EghtesadOnline: Over the past week, the value of Turkish lira collapsed yet another time. At first glance, this seems like a problem peculiar to Turkey, but economists are warning that the Turkish lira’s slide will have a ripple effect on Iran’s economy.
“The 40% drop in the Turkish lira in recent months could escalate the outflow of currency from Iran toward the neighboring country’s real-estate market. The Central Bank of Iran needs to take into account the new developments and their knock-on effects on Iran’s economy. On top of that, cheap imports [of consumer goods] from Turkey might lead to an even more alarming situation for the manufacturing sector in Iran,” Financial Tribune quoted him as saying.
The above views were posted by Mohammad Tabibian, a prominent Iranian economist and former deputy director of Plan and Budget Organization, on his telegram channel.
“Iranians purchased 745 properties in Turkey to rank as eighth biggest foreign homebuyers there in 2017,” Reza Kami, the chairman of Iran-Turkey Chamber of Commerce, has told the Persian daily Iran.
“This is while in the first half of 2018, Turkey’s Registry of Deeds Office recorded more than 944 properties in the name of Iranian nationals, suggesting that we have become the third largest foreign purchasers of Turkey’s residential properties. I believe the domestic issues are to blame for this trend and not the plunge in Turkish lira.”
The value of Iranian rial has declined by 176% against the US dollar in the year ending August 13, 2018, while the Turkish lira also lost 97% of its value against the dollar in the past year. These figures show the depreciation of rial against dollar has been deeper than that of the lira.
Turkey’s year-on-year consumer price index has increased by 15.8% in July while Iran’s year-on-year inflation grew by 18%.
The main challenges facing Turkey’s economy are the foreign debts of the country’s private companies, budget deficit and reliance of economic growth on short-term credits.
Turkey’s primary concern is the country’s foreign debts, which constitute close to 60% of its GDP.
On the other hand, Iran’s foreign debts account for less than 5% of its GDP. The main economic threats for Iran are the rising inflation and the erosion of people’s purchasing power.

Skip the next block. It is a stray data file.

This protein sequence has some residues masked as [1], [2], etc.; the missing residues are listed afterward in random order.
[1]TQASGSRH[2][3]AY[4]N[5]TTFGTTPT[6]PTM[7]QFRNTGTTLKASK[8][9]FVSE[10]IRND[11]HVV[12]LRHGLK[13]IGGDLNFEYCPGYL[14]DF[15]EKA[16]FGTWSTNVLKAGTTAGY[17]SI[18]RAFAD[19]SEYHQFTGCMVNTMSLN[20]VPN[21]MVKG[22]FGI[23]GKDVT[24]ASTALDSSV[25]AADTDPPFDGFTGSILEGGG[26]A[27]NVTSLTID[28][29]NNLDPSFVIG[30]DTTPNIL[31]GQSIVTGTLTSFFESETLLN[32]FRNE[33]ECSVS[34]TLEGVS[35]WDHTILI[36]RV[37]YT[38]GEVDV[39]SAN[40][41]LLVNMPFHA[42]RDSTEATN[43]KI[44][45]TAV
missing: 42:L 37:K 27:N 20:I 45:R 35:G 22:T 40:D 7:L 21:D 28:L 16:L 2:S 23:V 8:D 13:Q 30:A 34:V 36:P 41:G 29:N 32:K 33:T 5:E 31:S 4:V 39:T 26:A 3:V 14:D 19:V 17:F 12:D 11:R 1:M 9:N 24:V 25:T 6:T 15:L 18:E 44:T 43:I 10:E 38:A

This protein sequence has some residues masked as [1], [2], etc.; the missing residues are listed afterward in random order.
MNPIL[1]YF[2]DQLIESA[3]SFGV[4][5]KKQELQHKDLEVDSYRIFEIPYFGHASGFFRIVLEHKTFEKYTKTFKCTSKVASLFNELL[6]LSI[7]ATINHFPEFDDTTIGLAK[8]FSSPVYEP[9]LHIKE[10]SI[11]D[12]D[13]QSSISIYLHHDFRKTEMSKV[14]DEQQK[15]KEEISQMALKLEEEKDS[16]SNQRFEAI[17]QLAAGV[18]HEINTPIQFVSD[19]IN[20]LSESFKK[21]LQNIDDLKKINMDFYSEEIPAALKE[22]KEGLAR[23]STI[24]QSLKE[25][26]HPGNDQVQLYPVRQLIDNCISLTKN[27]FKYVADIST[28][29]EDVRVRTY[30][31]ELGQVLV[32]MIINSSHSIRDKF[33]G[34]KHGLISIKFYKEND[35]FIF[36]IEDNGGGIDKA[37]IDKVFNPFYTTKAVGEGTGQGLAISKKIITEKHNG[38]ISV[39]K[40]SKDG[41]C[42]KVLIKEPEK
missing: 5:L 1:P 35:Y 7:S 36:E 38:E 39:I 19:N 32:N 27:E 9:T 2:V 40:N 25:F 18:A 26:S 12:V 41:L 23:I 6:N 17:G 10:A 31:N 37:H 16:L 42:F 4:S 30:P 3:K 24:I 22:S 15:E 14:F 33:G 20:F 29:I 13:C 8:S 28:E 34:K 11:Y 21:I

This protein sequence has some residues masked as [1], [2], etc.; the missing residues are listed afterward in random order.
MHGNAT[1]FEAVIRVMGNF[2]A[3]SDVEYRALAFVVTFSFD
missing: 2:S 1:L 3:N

Further threats to Iran’s economy have been posed by the reimposition of US sanctions and the loss of oil customers after US President Donald Trump pulled out of the nuclear deal in May. The Trump administration also imposed new economic sanctions on Turkey last week because Turkish President Recep Tayyip Erdogan refused to hand over an American preacher who has been jailed there.
Latest figures show trade between Iran and Turkey hit $1.7 billion in 2017, indicating an 11% rise compared with the year before. Iran’s exports to Turkey stood at $7.5 billion in 2017 to register a 59% year-on-year growth.
Iran has been the 12th largest exporter to Turkey, accounting for 3.2% of Turkey’s total exports. Oil, natural gas, petroleum products and copper were Iran’s main exports to Turkey. The rise in the prices of oil last year led to an increase in the value of Iran’s exports to Turkey.
Turkey’s exports to Iran saw a 34% decline in 2017 to reach $3.3 billion. Iran is the eighth biggest export destination of Turkey’s products. Its main imports from Turkey include essential goods, fruits, wood and metal products.
Last year, Turkey was the fifth largest importer of goods from Iran and the fourth biggest exporter of goods to Iran. The two countries aim to increase bilateral trade to $30 billion annually and have signed a number of agreements to achieve this goal, the latest of which was the preferential trade agreement of January 2015, which cut tariffs on hundreds of products.
Turning Threats to Opportunities
Another outlook on the economy of the two neighboring countries is that they can turn threats to opportunities, as they are sharing the same predicaments.
Under the sanctions regime and restrictions imposed by the US on European countries’ trade with Iran, Turkey can claim a bigger share from Iran’s import of essential and intermediate goods. The two countries have the opportunity to facilitate mutual trade by using their national currencies.
As part of the agreement to use Iranian rial and Turkish lira between the two countries’ central banks, Bank Melli Iran opened the first letter of credit on April 16 to finance Iranian trade with Turkey, CBI’s website reported.
Turkey and Iran’s central banks formally agreed in October 2017 to trade in their local currencies. The agreement was discussed earlier during Iranian President Hassan Rouhani’s visit to Turkey followed by a draft agreement between the governors of the two countries’ central banks.
Under the deal, the Iranian rial and Turkish lira will be easily converted to help reduce the costs of currency conversion and transfer for traders. The countries previously used euros in their transactions, as Iran is barred from using the US financial system.